The best cycling climbs in Switzerland

Story by Alain Rumpf

Nov / 11 / 2015

If you ask your cycling friends about their favorite climbs in the Alps, you are sure to fire a passionate debate. Mont Ventoux, Galibier and Alpe d'Huez may be mentioned by the France experts, while Italy lovers will shoot back with Stelvio, Gavia, Giau and many more. All of these climbs have been magnified by the Tour de France and the Giro d’Italia. Great champions won - and lost - epic stages on their slopes. For that reason, they are every cyclist’s dream, or pride if they have ridden it.

But what about Switzerland? The country’s major races, the Tour de Suisse and the Tour de Romandie, are part of the UCI WorldTour; they have a rich history and have been won by some of cycling's biggest stars such as Chris Froome, Sean Kelly, Eddy Merckx and Hugo Koblet. But they don’t have the aura of the Tour and the Giro, and this reflects on the reputation of Switzerland amongst cyclists. Few Swiss passes will show up on a google search for the best cycling climbs in the world. At least not on the first page, and who goes beyond the first page of a google search these days?

Of course I have my own ideas of the best climbs in my country. I spent a good part of the last 32 years of my life riding up and down Swiss roads and my job is now to design awesome bike tours in Switzerland. But I wanted to know what other cyclists think, and for once google would not tell me.

So I did my own research. A few weeks ago, I set up a survey on SurveyMonkey, then emailed it to friends, posted it on my social media accounts and on some relevant Strava groups. The question was simple:

"What are your 3 favorite climbs in Switzerland?
Those you have ridden, or are dreaming to ride"

I listed the main Swiss passes and left a space for respondents to add their own suggestions. Within a few days, 100 people cast their votes and the results were the following:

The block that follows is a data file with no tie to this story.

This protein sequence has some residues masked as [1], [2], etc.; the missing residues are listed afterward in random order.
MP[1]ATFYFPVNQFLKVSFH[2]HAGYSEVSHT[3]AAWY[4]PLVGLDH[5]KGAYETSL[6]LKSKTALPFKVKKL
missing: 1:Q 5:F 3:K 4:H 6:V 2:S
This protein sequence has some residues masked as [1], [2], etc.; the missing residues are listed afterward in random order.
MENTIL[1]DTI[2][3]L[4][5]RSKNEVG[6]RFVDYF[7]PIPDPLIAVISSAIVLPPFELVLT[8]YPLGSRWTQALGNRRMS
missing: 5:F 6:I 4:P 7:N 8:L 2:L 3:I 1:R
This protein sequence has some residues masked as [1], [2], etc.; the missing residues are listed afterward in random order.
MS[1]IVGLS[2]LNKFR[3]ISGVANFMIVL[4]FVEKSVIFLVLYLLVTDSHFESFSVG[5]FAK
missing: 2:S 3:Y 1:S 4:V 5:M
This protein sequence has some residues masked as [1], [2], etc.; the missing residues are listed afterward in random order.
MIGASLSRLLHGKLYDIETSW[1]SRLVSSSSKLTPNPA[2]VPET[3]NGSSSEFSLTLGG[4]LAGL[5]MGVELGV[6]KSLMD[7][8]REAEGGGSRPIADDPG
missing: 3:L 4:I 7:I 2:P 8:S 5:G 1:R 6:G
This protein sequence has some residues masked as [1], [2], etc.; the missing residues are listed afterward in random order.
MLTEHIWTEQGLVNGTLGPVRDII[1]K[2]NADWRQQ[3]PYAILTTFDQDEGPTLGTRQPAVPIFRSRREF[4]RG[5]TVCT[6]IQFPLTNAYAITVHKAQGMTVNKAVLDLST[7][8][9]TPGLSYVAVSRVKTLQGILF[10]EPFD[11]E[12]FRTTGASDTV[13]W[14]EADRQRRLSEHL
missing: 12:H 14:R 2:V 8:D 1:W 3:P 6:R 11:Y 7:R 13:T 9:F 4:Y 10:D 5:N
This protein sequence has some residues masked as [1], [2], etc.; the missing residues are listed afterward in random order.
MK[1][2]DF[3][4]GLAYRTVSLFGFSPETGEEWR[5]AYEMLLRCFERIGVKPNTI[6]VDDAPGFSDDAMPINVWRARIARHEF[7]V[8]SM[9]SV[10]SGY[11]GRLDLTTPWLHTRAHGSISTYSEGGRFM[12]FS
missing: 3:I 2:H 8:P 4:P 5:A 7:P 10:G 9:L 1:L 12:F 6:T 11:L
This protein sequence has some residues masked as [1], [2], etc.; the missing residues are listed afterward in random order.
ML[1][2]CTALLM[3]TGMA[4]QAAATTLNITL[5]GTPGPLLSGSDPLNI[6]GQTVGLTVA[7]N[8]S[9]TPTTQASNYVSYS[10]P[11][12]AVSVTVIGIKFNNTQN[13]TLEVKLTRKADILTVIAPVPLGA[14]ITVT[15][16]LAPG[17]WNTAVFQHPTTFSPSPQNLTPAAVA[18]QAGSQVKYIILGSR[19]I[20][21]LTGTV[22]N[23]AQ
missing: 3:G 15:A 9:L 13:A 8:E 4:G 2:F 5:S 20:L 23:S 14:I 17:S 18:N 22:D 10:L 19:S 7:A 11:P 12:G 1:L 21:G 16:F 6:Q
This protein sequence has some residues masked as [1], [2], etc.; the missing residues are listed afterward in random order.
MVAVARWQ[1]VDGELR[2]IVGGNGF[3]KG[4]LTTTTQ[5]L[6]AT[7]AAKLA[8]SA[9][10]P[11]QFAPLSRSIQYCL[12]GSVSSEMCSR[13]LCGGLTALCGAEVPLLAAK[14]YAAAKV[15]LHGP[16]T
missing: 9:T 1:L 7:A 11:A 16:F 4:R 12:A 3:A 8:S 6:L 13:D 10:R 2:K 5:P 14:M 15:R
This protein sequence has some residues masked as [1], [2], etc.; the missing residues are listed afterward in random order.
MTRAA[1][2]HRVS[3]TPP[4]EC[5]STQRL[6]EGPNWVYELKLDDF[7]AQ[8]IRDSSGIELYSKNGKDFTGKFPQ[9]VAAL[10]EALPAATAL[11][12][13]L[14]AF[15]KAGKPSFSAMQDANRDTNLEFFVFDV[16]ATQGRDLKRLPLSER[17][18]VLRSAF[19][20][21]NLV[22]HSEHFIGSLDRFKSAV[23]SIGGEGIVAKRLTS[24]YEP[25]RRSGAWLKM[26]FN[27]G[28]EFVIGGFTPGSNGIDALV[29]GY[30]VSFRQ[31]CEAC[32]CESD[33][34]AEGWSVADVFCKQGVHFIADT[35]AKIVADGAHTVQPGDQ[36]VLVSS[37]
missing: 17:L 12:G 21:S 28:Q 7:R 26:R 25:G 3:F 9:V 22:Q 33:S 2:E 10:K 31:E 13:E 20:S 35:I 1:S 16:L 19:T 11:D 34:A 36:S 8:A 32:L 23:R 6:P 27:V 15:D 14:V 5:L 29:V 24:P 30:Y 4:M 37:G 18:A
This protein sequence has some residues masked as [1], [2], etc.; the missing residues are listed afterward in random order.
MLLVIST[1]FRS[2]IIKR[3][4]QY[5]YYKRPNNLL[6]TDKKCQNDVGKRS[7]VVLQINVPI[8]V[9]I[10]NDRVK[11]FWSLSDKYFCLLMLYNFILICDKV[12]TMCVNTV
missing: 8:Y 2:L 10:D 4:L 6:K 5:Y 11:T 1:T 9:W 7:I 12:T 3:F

1. St Gotthard, 40 votes

2. Grosse Scheidegg, 30 votes

3. Albula, 23 votes

4. Col du Sanetsch, 20 votes

5. Grimsel, 19 votes

6. Col de la Croix, 17 votes

7. Susten, 14 votes

8. Klausen, 13 votes

9. Furka, 13 votes

10. Nufenen, 12 votes

11. Umbrail, 9 votes

12. Splügen, 8 votes

13.Bernina, 5 votes

14. Col du Grand Saint Bernard, 5 votes

15. Mittelberg, 5 votes

16. Pragel, 5 votes

17. Lukmanier, 4 votes

18. Ibergeregg, 4 votes

19. Julier, 3 votes

20. Flüela, 3 votes

21. Maloja, 3 votes

22. Glaubenbuelen, 2 votes

23. Mollendruz, 2 votes

24. Gurnigel, 2 votes

25. Marchairuz, 2 votes

26. Porte de Culet, 2 votes

27. Glaubenberg, 2 votes

28. Les Agites, 2 votes

29. Oberalppass, 1 vote

30. Ofenpass, 1 vote

31. Lago di Narèt, 1 vote

32. Col du Lein, 1 vote

33. Mont Tendre, 1 vote

34. Verbier, 1 vote

35. Männlichen, 1 vote

36. Chasseral, 1 vote

37. Col des Mosses, 1 vote

Here they are on an interactive map (who does not like maps?)

Let's take a closer look at the top 3 voted climbs.

1. St Gotthard (Tremola)

Unsurprisingly, the big winner was St Gotthard (2,091m). Its south side, featured above on famous photographer Jered Gruber's Instagram, is a dream. The fourth longest tunnel in the world takes away most of the traffic from its slopes, and what is left of it stays on the main road. So where do you ride? On an old cobbled road that dates back to Roman times, also called theTremola. But the Tremola cobbles are not the Paris-Roubaix cobbles. We are in Switzerland after all. The road is well maintained and the cobbles are nice, square and mostly smooth. It’s never too steep, so riding on the cobbles is not hard’s just a little bit slower, and nothing but pure fun. The Tremola also features some incredible sets of switchbacks. OK, enough said. St Gotthard is truly the number 1 climb in Switzerland, and you can climb it with us on our Switzerland Explorer tour.

Above: When cobbles meet switchbacks

2. Grosse Scheidegg

It was nice to see Grosse Scheidegg (1,962m) come in second. It proved to me that those who participated in the survey were real experts.

"I would happily put either side of Grosse Scheidegg